Faculty Mentor

Dr. Marie Mooney, Assistant Professor

Faculty Mentor Department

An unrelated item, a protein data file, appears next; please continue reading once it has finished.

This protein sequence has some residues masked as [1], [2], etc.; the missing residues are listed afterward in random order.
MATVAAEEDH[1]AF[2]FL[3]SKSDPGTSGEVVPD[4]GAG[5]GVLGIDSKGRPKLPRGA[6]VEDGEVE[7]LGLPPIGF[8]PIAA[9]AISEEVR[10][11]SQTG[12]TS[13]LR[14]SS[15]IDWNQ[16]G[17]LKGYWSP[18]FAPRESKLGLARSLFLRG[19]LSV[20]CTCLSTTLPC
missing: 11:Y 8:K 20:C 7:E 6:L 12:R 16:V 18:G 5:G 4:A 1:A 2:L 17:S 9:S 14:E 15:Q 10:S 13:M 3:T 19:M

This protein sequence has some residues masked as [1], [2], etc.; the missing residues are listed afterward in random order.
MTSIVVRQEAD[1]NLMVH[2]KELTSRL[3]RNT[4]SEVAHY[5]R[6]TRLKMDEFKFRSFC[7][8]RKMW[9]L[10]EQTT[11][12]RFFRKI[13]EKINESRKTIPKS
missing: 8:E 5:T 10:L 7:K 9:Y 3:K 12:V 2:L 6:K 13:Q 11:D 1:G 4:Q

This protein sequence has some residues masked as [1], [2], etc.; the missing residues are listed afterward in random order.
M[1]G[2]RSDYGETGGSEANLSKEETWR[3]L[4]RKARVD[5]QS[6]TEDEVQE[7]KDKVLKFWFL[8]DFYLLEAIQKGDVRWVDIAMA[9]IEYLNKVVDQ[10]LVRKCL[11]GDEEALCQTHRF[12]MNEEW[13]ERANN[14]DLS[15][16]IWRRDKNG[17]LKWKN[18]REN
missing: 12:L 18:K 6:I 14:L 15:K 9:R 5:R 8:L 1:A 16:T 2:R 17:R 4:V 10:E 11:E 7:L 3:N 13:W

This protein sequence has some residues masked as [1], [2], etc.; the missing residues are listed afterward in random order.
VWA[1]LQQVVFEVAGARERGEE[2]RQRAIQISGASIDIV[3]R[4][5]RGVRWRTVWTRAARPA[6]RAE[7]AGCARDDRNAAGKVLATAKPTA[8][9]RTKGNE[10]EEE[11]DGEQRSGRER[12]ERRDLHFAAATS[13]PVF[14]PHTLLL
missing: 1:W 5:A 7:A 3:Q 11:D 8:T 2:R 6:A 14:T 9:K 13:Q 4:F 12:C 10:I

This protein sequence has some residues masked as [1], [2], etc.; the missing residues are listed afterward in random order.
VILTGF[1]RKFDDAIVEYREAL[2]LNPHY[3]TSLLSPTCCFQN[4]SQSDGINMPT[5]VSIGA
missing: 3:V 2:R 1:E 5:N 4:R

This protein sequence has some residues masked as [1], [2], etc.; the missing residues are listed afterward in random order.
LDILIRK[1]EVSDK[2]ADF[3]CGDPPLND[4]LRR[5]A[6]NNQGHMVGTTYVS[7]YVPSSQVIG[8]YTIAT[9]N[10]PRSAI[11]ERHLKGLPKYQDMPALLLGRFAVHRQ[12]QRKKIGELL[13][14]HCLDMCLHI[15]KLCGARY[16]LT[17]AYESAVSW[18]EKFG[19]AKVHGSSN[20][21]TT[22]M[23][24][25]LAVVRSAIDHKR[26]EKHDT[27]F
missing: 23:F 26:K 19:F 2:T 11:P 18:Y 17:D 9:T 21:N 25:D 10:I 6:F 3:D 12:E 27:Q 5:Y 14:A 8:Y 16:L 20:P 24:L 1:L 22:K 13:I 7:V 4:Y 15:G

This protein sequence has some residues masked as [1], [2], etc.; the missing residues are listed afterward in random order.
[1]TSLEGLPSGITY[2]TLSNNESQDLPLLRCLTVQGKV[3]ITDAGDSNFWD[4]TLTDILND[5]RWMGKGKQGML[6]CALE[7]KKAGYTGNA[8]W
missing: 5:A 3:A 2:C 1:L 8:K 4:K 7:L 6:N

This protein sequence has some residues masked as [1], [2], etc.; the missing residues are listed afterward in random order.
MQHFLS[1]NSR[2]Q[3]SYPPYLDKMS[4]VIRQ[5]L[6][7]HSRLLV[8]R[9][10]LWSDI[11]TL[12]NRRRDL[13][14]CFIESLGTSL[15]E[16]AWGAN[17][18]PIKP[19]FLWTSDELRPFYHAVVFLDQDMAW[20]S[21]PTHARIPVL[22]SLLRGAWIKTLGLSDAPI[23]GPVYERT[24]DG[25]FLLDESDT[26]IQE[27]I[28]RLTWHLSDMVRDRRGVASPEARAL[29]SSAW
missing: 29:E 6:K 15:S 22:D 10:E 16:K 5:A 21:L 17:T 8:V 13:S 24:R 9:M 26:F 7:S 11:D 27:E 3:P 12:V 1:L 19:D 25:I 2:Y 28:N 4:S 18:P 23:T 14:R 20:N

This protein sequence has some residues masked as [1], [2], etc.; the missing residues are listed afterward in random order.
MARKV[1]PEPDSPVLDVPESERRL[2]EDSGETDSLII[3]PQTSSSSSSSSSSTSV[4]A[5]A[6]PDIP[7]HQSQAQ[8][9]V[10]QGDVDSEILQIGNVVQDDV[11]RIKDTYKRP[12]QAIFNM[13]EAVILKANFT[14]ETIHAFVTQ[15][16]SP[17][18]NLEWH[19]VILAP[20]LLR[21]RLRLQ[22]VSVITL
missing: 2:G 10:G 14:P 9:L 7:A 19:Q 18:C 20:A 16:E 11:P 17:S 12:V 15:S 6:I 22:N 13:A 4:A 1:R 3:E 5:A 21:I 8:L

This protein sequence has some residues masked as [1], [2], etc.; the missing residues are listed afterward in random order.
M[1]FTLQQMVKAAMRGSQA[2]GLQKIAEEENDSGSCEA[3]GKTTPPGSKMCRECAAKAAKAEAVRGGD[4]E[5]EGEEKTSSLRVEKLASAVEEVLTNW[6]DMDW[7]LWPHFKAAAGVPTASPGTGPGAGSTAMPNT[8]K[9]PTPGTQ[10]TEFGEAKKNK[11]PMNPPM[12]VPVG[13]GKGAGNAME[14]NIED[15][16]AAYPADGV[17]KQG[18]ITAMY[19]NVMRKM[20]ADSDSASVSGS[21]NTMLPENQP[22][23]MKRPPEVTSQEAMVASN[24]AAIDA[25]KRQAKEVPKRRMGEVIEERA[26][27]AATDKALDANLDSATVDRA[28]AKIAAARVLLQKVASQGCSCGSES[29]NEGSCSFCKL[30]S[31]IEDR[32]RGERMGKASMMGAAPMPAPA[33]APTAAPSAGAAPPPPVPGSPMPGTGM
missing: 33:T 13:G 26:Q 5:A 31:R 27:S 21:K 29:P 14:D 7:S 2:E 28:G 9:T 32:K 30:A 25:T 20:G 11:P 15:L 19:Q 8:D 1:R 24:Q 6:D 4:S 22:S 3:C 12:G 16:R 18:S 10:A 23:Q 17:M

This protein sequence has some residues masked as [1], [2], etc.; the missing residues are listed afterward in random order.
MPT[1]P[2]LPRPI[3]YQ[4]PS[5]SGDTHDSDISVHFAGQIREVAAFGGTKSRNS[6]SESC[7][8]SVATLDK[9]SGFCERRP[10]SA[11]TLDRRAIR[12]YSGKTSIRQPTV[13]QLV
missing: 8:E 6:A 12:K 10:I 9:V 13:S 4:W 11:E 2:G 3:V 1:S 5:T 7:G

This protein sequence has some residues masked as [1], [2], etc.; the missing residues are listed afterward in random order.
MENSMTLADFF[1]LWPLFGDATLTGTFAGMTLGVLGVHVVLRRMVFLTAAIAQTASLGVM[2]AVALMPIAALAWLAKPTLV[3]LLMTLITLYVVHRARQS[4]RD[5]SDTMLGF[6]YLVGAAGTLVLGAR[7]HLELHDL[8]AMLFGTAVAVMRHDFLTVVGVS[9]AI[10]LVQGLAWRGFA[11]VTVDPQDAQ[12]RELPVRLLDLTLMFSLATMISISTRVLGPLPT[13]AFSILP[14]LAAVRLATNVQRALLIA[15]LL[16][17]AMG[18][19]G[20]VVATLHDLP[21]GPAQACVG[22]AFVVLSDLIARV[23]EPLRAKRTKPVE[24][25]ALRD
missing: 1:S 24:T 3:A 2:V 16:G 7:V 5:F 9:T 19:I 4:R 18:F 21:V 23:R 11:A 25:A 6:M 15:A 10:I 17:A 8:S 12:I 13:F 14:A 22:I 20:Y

Individuals affected by NGLY1 Deficiency cannot properly deglycosylate and recycle certain proteins. Even though less than 100 people worldwide have been diagnosed with this rare autosomal recessive condition, thousands are affected by similar glycosylation disorders. Common phenotypic manifestations of NGLY1 Deficiency include severe neural and intellectual delay, impaired muscle and liver function, and seizures that may become intractable. Very little is currently known about the various mechanisms through which NGLY1 deficiency affects the body and this has led to a lack of viable treatment options for those afflicted. This experiment uses a loss-of-function (LOF) mouse model of NGLY1 Deficiency homologous to a mutation observed in affected humans that prematurely terminates the protein. Mouse pups with two LOF alleles are embryonic-lethal, and we observe gross morphological effects in the liver and brain of these pups starting as early as embryonic day 15.5 (E15.5). Given the potential for pharmaceutically improving cognitive function post-diagnosis in humans, we focused on understanding the neurological gene expression. Therefore, we harvested cortex and full brain tissue from littermates of a carrier cross at E14.5 to acquire transcriptomes for gene expression analysis. NGLY1 gene counts displayed significant dose dependency across the normal, carrier, and affected littermates with correlated effects in genes dealing with glycosaminoglycan biosynthesis, as expected, and Wnt signaling pathways. Previous knowledge of glycosaminoglycan biosynthesis and recent breakthroughs in treatments utilizing the Wnt signaling pathway provide a foundation for future treatment investigations concerning NGLY1 Deficiency and potentially other glycosylation disorders during development.